LAKELAND, Fla. -- The Yankees have already seen Greg Bird, Aaron Judge and Luis Severino produce glimpses of success on the big league stage, and if that trio can deliver on their promise this spring, the club's decision-making process could become a whole lot easier.
General manager Brian Cashman acknowledges that "Bird is a guy that we kind of hope takes first base," based on his potential and their roster situation, but the organization is vowing not to play favorites as battles at first base, right field and several pitching spots are set to begin.
"May the best man win; whatever's going to make us the best team," Cashman said at Publix Field, the renovated spring home of the Tigers. "We're not going to force something that isn't there, but we believe guys have done enough to put themselves in a position to compete for a spot. Whether they win it right now out of the gate or not remains to be seen."
Cashman made an afternoon drive to Lakeland to participate in the Grapefruit League media day, which gathered Commissioner Rob Manfred in the same room along with several Florida-based general managers. Cashman said that he is pleased with how the first two days of camp have gone back in Tampa, Fla., and is looking forward to seeing competition ramp up.
Bird was expected to face competition from Chris Carter and Tyler Austin at first base, but the Yankees announced Friday that Austin fractured his left foot and will be out at least six weeks. The mound may be where the real battles are, though. After attempting to trade for a starting pitcher all winter, the Yankees are instead looking to Luis Cessa, Chad Green, Bryan Mitchell, Severino and Adam Warren to settle their final two rotation slots.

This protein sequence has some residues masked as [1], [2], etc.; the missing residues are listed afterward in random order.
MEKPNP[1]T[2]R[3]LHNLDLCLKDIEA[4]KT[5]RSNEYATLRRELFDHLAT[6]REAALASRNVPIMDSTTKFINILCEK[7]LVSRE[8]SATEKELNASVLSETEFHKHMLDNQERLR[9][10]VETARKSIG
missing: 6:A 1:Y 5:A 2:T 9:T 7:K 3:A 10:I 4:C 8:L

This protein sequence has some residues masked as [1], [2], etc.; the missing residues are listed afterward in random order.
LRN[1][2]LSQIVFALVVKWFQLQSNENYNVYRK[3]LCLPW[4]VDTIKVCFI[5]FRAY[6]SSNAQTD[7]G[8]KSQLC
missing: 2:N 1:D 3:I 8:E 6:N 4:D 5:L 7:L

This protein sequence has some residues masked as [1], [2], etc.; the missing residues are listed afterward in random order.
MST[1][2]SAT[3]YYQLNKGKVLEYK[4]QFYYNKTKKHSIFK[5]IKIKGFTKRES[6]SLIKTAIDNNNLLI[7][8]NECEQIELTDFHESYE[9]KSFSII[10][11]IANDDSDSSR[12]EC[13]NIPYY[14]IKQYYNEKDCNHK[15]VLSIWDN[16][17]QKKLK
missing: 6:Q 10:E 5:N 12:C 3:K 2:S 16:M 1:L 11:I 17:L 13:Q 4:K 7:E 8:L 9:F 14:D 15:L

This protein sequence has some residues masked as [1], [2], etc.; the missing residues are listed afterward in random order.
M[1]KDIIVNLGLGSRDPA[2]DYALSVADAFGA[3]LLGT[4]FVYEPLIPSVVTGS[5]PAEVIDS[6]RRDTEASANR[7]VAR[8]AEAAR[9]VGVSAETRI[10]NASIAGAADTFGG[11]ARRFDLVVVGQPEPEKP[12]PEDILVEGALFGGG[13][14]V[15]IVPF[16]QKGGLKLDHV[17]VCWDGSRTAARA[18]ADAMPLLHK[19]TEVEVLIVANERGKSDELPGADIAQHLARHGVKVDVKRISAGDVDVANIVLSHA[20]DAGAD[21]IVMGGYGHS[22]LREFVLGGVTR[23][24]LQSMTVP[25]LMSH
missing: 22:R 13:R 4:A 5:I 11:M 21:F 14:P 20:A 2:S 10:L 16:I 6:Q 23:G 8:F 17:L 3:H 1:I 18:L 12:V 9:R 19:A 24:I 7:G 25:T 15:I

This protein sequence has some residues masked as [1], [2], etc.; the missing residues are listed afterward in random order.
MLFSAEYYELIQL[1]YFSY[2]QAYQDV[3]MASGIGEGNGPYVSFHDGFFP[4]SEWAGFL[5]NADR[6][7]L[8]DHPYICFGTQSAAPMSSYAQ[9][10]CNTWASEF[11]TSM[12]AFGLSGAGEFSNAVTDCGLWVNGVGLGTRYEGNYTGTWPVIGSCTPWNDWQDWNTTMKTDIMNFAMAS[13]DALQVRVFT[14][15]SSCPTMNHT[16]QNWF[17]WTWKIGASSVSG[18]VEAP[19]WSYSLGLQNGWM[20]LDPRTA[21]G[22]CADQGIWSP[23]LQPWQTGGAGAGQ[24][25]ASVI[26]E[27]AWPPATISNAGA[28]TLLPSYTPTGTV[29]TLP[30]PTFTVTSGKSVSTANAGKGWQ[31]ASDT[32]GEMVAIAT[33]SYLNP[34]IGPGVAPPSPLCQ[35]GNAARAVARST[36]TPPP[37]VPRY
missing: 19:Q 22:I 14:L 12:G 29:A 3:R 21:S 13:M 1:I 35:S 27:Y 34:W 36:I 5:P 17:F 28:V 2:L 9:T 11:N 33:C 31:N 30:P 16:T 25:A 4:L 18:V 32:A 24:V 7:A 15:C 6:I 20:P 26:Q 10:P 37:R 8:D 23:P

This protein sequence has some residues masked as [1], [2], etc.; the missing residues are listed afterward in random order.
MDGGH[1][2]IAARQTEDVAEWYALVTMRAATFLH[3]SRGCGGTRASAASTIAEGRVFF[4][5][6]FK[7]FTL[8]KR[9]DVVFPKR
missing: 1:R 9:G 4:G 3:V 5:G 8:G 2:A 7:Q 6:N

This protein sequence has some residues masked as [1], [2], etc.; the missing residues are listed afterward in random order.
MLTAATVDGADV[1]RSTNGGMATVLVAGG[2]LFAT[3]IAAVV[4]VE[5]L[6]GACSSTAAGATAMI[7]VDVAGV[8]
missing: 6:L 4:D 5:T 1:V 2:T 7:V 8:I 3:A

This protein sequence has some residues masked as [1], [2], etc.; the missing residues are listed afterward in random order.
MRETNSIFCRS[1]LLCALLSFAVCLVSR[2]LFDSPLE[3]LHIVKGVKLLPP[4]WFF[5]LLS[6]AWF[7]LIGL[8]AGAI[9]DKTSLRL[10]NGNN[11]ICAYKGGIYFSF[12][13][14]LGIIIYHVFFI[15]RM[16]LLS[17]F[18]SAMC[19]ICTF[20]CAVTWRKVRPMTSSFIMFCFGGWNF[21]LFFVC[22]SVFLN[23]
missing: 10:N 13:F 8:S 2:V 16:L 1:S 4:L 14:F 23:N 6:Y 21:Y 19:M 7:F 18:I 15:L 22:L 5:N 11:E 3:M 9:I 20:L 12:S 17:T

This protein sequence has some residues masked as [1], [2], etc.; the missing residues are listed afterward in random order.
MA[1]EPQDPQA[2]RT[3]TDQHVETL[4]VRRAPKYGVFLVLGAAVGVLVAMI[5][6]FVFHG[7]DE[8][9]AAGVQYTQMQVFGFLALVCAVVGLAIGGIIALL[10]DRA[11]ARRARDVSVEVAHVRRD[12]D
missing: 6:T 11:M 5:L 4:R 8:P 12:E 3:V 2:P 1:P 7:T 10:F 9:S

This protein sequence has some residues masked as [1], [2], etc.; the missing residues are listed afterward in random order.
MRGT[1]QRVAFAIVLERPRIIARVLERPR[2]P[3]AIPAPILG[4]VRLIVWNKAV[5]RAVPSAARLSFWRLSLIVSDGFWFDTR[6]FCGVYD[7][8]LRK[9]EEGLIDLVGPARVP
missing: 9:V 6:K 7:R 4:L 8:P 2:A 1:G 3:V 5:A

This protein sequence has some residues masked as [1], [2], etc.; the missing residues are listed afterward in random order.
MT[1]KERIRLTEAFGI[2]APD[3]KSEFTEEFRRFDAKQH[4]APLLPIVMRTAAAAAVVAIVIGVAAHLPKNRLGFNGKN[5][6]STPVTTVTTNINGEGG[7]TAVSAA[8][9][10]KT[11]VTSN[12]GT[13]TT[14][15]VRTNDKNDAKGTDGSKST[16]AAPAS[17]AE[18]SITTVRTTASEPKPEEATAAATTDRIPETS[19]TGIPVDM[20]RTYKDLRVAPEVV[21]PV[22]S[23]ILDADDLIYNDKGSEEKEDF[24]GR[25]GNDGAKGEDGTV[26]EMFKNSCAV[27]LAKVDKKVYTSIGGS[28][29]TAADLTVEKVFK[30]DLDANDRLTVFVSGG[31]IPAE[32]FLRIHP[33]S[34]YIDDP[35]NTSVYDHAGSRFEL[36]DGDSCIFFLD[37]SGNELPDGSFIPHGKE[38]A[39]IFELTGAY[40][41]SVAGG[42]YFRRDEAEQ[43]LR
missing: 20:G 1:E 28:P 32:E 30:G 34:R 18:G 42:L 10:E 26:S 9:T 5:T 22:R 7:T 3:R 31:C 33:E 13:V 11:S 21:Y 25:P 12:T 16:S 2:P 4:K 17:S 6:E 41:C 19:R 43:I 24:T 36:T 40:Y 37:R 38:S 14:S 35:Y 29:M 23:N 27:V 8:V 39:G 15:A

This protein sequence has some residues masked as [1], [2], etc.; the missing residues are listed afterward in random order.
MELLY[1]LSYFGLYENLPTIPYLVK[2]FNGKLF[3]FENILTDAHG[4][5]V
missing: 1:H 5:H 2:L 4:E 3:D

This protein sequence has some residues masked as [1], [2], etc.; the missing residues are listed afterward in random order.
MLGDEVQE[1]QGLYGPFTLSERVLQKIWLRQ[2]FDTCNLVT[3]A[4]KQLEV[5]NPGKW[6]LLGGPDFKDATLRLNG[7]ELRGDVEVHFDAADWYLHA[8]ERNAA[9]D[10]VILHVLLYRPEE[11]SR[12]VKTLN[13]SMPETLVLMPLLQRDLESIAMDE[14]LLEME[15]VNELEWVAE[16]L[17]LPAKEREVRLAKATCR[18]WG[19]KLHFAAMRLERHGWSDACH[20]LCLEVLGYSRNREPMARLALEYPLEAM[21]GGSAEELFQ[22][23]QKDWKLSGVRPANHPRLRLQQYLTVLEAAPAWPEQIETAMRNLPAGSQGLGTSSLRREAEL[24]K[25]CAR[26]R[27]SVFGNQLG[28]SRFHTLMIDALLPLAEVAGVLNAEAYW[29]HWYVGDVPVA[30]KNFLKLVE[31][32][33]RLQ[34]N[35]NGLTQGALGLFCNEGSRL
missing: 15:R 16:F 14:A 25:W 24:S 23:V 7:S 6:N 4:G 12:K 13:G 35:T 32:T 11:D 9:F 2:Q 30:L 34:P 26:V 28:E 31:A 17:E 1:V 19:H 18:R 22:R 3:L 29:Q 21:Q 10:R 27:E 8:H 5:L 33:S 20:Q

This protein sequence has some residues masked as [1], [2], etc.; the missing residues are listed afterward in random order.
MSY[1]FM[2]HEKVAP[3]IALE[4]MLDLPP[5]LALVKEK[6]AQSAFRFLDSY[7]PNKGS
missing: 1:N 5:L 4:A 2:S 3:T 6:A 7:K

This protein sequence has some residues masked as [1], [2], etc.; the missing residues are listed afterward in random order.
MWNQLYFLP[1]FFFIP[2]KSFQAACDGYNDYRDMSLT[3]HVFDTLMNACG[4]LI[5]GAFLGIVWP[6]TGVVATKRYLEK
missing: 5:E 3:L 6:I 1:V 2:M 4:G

The Yanks' chances would jump significantly if Severino can recapture the feel of his changeup and replicate what he did at the end of 2015, when he was 5-3 with a 2.89 ERA in 11 starts. Severino was 0-8 with an 8.50 ERA in 11 starts last year, and recently sought assistance from Hall of Famer Pedro Martinez.
"Which is the real [Severino]? We hope the one that possesses three above-average pitches, an explosive fastball, a devastating slider and a wicked changeup," Cashman said. "That's not what we got in 2016, so tear up 2016, throw it out the door.
"He muscled up, we felt, when he showed up for spring last year. [Pitching coach] Larry [Rothschild] communicated to him -- less bulk and more flexibility. He looks great. It's clear by how he looks that he did do that. He's got a fresh start."
While the same could be said of Bird and Judge, so, too, does Aaron Hicks, one year after the former first-round Draft pick struggled to adjust to a part-time role in New York's outfield. Hicks managed just a .217/.281/.336 slash line in 327 at-bats, though his performance seemed to improve when he received regular playing time late in the year.
Cashman said that he sees Hicks coming in "with something to prove" this spring, and since Judge struck out 42 times in 84 at-bats last season and still has Minor League options, there's a scenario where Hicks could grab the starting right-field job with a good spring -- especially if he shows the coaching staff that he can succeed playing every day.
"First, it's hard just to establish yourself at the highest level in baseball in the world. Then to do it in a sporadic way is even that much harder," Cashman said. "Sometimes there's a transition of adjustment that needs to take place. It's harder for younger players to do that than veterans."
Bryan Hoch has covered the Yankees for MLB.com since 2007. Follow him on Twitter @bryanhoch and on Facebook. This story was not subject to the approval of Major League Baseball or its clubs.